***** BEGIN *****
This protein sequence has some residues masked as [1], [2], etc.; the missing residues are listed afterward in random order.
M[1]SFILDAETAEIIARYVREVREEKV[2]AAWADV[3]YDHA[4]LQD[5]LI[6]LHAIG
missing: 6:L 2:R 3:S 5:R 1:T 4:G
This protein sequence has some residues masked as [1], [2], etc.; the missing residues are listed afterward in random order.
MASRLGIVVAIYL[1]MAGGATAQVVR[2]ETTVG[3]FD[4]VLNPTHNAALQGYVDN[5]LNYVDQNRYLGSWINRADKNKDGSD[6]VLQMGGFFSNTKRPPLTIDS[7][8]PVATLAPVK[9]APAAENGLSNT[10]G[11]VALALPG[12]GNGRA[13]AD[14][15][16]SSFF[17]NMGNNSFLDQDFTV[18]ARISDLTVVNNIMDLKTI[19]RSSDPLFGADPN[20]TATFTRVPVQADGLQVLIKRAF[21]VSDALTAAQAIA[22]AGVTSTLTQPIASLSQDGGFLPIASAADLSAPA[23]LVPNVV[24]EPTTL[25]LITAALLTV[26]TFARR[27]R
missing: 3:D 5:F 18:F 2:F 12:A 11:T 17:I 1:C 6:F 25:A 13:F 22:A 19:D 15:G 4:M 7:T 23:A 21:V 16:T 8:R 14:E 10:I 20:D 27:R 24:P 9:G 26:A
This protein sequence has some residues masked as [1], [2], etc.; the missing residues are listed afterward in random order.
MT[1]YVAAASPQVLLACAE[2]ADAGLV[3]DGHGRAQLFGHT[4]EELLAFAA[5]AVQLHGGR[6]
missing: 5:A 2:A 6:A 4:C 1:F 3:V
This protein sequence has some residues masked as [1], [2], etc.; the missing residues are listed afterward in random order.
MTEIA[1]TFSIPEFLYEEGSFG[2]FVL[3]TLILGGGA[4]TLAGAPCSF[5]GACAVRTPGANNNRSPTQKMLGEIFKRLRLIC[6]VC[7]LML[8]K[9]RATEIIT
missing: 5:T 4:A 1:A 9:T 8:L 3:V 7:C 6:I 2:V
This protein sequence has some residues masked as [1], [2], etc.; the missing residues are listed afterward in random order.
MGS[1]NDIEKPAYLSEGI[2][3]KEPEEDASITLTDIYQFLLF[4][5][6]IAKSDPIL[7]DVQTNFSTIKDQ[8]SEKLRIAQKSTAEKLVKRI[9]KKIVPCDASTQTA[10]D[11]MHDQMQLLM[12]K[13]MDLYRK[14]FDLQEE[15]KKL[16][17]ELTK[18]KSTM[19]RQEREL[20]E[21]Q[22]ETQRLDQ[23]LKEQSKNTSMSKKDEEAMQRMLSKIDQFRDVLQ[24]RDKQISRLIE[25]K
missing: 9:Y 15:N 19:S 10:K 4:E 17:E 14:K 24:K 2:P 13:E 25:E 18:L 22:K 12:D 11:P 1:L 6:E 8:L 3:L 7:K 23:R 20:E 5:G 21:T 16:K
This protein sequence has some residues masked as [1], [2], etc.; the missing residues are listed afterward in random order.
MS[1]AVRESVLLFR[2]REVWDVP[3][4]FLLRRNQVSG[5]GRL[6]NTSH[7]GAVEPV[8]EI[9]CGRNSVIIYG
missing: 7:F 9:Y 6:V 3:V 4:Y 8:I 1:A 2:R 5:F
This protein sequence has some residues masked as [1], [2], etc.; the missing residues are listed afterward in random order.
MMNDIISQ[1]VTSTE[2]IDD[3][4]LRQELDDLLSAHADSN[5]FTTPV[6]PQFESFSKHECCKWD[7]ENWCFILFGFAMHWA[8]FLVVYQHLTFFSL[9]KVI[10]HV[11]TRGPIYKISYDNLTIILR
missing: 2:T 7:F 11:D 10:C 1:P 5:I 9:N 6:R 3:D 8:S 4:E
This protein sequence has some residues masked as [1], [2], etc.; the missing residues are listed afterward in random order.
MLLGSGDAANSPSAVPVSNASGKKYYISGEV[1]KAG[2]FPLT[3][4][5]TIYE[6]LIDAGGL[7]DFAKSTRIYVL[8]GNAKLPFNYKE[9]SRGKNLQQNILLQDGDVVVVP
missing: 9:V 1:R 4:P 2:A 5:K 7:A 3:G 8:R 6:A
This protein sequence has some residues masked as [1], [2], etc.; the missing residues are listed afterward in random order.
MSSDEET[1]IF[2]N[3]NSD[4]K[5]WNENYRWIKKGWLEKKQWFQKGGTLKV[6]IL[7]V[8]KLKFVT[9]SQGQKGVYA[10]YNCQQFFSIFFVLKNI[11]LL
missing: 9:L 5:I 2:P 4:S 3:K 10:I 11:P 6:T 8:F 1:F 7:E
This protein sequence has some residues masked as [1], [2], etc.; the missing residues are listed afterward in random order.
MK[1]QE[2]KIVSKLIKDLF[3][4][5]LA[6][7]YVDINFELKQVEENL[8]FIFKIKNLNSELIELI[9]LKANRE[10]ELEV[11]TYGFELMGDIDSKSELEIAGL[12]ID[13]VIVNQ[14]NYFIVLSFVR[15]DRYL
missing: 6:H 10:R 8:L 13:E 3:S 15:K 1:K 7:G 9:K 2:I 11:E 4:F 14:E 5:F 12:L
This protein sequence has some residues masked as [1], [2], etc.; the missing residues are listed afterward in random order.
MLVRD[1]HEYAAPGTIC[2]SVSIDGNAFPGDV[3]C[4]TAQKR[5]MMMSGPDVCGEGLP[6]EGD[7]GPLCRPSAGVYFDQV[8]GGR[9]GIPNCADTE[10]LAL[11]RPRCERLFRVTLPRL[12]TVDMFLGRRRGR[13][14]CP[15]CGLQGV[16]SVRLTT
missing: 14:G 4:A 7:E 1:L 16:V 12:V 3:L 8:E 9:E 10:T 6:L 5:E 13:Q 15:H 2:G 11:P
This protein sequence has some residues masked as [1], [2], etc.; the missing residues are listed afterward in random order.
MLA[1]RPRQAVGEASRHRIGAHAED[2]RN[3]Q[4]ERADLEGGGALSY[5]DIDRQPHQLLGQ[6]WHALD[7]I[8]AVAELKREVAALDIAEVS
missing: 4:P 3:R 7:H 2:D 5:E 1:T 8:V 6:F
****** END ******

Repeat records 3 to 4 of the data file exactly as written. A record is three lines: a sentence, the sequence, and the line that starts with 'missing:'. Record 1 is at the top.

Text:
This protein sequence has some residues masked as [1], [2], etc.; the missing residues are listed afterward in random order.
MT[1]YVAAASPQVLLACAE[2]ADAGLV[3]DGHGRAQLFGHT[4]EELLAFAA[5]AVQLHGGR[6]
missing: 5:A 2:A 6:A 4:C 1:F 3:V
This protein sequence has some residues masked as [1], [2], etc.; the missing residues are listed afterward in random order.
MTEIA[1]TFSIPEFLYEEGSFG[2]FVL[3]TLILGGGA[4]TLAGAPCSF[5]GACAVRTPGANNNRSPTQKMLGEIFKRLRLIC[6]VC[7]LML[8]K[9]RATEIIT
missing: 5:T 4:A 1:A 9:T 8:L 3:V 7:C 6:I 2:V